Rewarding failure? Train fares have risen double the rate of wage growth over the past decade.
Protests are taking place across the country this week, as voters kick off against another round of rail fare rises.
Train fares are set to rise by 2.8% – despite franchise failures, delays, cancellations and continued fallout of last year’s timetable disaster.
The government is allowing the fare rise to go ahead – sparking protests at stations around the country organised by campaign group We Own It, including a coalition of campaigners, passengers, and unions at Kings Cross Station (pictured).
The fare rises – to take effect in January – will add more than £100 to many annual season tickets, and will mean that the overall cost of train travel has gone up by 46% since 2009. The figure is double the amount wages have gone up in that period, according to TUC analysis of ONS figures.
Campaigner Ellen Lees from We Own It said:
“It’s unacceptable that rail fares are going up yet again after the year we’ve had on the railways. Rail is already the most expensive way to travel around the country. This has to change.
“Public ownership of our railway could save us £1bn a year, to fund investment in new trains, electrification, or a drop in fares.”
Labour say some commuters will be paying over £3,000 more to travel to work than in 2010, with the highest increase projected to be on a Virgin Trains season ticket between Birmingham and London Euston – which will have risen by £3,188 since 2010 and now costs £11,205.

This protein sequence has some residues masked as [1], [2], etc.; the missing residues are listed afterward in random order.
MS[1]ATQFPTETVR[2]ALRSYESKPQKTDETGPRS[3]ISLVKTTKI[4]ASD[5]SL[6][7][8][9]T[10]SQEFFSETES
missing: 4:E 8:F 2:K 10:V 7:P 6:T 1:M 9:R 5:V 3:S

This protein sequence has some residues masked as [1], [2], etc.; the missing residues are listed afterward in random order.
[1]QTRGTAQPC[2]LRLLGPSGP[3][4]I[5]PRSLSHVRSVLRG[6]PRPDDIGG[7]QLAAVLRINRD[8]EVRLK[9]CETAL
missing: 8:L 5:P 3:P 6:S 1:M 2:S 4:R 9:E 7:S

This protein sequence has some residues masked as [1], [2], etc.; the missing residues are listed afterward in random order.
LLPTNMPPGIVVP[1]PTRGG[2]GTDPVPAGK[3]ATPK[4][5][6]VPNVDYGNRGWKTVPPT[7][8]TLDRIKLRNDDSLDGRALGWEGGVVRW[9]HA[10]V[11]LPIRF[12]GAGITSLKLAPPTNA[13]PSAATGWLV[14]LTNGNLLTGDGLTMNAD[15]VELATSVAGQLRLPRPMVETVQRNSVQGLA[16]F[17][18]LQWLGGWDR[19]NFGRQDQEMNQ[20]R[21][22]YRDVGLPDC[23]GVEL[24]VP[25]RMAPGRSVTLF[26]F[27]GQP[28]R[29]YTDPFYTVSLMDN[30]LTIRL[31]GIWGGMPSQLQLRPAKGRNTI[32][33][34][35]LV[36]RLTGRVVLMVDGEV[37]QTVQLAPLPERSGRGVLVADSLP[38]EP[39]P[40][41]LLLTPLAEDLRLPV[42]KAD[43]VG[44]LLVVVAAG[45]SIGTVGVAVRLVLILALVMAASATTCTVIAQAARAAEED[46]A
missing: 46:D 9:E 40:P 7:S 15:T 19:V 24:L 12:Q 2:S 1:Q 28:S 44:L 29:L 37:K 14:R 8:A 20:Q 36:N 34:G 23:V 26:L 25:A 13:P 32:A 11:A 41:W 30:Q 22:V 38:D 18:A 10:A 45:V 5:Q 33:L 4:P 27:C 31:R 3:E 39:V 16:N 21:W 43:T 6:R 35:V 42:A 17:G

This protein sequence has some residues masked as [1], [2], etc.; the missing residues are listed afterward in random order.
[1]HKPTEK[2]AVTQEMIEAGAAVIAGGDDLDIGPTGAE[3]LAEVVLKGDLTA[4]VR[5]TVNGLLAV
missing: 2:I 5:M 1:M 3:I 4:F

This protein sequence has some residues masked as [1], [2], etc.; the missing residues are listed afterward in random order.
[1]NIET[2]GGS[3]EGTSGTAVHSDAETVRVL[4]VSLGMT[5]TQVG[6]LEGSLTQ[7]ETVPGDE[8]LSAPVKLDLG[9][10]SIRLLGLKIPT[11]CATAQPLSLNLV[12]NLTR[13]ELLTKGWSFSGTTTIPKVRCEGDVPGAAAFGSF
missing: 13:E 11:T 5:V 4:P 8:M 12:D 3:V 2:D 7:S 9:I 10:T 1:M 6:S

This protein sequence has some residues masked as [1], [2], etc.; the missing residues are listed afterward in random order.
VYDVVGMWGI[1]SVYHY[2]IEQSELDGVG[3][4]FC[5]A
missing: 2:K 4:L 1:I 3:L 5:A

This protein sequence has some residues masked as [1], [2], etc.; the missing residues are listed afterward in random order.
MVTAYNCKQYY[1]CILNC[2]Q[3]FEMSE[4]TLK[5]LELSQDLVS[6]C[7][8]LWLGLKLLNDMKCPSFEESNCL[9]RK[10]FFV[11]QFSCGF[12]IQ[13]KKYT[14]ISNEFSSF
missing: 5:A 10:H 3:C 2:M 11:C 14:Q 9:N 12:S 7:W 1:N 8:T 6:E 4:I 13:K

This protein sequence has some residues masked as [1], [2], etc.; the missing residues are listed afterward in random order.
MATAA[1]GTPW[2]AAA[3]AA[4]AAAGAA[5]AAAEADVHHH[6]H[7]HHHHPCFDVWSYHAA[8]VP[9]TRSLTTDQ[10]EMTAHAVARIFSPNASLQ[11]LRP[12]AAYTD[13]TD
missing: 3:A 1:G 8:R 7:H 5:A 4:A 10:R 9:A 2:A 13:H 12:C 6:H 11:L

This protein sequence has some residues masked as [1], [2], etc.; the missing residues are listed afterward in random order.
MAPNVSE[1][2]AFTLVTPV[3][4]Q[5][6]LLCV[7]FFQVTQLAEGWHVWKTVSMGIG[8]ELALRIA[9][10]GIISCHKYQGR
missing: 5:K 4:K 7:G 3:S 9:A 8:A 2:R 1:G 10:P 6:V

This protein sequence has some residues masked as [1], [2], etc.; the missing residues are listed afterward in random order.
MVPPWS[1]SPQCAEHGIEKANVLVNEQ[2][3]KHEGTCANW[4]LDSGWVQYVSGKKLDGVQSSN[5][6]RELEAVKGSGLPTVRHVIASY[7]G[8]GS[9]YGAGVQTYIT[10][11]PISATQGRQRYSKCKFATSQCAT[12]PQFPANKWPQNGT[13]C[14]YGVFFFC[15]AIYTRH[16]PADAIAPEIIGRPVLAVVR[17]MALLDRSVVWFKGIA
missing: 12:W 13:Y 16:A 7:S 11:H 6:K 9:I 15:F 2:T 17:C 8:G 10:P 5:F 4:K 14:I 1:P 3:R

In Boris Johnson’s constituency the cost of an annual season ticket from West Drayton to London Paddington has risen by £583 since 2010.
Andy McDonald MP, Labour’s Shadow Transport Secretary, said:
“Every year, commuters are being asked to pay more money for bad train services.
“The government has sat back and allowed private train companies to cash in while people’s pay has been held back. Continuous fare rises undermine urgent action to tackle the climate emergency by pricing people off the railways.
“Labour will bring our railways into public ownership so they are run in the interests of passengers, not private profit.”
Campaigners are calling on Keith Williams, who is heading up the government’s review into the railways, to recommend public ownership in his White Paper in the autumn.
“Keith Williams has a chance to make a real, lasting change to our railway that will really deliver benefits for passengers – public ownership. He could cop out with incremental changes that don’t actually address the real problem, or he could be brave and commit to creating a railway that runs for people, not profit,” Lees said.
The protests come after new findings that private companies supplying trains to the railways paid out £1.2bn to shareholders between 2012 and 2018.
Josiah Mortimer is Editor of Left Foot Forward. Follow him on Twitter.
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